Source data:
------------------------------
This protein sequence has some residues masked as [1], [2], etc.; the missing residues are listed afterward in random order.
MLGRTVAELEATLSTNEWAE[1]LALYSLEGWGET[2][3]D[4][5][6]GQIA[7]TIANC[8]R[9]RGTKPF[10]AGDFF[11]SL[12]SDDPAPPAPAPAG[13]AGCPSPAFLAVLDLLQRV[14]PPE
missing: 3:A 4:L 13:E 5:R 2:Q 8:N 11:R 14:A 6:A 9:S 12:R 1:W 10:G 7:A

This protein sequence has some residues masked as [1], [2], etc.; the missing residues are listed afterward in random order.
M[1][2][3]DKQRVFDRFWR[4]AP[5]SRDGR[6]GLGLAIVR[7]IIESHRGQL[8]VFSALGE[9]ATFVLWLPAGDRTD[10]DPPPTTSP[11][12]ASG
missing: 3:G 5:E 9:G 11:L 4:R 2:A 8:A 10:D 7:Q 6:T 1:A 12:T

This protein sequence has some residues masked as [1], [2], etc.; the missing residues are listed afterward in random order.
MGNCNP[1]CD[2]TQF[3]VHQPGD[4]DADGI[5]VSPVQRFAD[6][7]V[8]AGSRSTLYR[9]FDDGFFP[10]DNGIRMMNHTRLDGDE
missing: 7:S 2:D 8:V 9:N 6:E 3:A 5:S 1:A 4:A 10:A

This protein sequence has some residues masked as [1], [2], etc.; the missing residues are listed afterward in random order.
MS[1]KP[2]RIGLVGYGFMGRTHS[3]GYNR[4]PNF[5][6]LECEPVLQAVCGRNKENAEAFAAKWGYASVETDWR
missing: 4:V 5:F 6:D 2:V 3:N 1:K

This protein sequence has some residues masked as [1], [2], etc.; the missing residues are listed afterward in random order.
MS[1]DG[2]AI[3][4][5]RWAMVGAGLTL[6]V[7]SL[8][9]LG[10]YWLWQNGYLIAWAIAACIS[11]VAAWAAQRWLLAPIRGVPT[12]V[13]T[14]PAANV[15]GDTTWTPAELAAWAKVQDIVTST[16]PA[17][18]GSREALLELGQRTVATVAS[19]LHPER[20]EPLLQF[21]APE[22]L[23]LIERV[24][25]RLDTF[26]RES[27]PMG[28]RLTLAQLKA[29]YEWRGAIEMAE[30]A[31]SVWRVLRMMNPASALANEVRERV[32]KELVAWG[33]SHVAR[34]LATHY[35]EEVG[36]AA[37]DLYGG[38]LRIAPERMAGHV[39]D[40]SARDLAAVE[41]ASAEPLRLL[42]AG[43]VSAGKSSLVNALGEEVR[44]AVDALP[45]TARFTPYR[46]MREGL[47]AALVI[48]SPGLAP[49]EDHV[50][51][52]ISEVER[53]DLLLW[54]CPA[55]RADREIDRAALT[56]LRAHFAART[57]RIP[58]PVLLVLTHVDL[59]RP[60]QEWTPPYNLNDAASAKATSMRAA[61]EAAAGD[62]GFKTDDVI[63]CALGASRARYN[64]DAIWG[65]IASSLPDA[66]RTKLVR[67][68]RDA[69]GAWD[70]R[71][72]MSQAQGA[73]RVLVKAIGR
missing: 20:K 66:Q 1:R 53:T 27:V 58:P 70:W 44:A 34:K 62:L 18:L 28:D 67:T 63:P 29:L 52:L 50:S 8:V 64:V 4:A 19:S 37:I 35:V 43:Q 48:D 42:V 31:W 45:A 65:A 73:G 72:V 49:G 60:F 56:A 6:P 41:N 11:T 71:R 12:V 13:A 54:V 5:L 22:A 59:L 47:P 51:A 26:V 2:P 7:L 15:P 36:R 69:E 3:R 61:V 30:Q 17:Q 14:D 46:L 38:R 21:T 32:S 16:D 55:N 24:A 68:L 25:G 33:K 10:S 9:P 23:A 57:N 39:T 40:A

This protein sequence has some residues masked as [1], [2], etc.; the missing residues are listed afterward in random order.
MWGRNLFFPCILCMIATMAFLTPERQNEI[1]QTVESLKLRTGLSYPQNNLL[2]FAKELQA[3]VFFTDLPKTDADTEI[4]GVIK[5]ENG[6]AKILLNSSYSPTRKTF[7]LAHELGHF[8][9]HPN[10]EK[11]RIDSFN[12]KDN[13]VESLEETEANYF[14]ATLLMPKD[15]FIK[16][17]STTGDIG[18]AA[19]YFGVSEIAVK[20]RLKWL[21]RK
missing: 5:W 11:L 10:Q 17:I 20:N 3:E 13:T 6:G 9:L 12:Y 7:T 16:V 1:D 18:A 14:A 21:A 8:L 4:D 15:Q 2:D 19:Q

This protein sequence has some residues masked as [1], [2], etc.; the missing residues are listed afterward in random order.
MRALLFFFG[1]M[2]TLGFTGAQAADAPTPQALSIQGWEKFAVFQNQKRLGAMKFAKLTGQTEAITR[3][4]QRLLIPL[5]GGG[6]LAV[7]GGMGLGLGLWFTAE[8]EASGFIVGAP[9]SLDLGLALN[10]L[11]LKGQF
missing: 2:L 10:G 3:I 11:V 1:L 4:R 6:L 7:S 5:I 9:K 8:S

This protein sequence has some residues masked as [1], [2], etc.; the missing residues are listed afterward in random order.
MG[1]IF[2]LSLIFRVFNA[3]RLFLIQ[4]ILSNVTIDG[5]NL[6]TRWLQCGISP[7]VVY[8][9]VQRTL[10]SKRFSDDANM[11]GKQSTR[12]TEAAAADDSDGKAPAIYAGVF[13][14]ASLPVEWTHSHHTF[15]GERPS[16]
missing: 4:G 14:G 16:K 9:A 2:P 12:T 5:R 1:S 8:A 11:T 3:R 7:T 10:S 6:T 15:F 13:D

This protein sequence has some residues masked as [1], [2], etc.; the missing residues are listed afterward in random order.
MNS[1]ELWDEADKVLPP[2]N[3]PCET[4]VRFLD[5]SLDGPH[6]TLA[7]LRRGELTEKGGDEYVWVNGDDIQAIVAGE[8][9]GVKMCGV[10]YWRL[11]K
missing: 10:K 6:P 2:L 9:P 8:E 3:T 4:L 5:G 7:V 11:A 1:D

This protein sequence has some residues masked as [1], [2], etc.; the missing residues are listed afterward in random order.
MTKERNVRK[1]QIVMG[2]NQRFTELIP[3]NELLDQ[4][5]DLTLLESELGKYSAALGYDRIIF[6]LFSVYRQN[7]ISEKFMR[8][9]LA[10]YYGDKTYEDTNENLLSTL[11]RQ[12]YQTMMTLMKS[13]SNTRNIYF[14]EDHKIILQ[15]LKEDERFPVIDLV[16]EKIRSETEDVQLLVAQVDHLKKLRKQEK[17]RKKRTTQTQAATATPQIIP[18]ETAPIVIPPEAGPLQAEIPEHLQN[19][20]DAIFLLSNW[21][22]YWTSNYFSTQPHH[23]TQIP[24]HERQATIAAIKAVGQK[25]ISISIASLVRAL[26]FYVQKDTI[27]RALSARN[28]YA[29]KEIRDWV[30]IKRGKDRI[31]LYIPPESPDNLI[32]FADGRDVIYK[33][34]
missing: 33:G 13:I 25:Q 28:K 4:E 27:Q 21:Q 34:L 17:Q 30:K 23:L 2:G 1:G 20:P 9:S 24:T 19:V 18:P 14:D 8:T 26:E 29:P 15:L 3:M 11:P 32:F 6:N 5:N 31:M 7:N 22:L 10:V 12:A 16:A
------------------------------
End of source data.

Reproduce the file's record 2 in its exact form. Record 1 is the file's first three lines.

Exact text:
This protein sequence has some residues masked as [1], [2], etc.; the missing residues are listed afterward in random order.
M[1][2][3]DKQRVFDRFWR[4]AP[5]SRDGR[6]GLGLAIVR[7]IIESHRGQL[8]VFSALGE[9]ATFVLWLPAGDRTD[10]DPPPTTSP[11][12]ASG
missing: 3:G 5:E 9:G 11:L 4:R 2:A 8:A 10:D 7:Q 6:T 1:A 12:T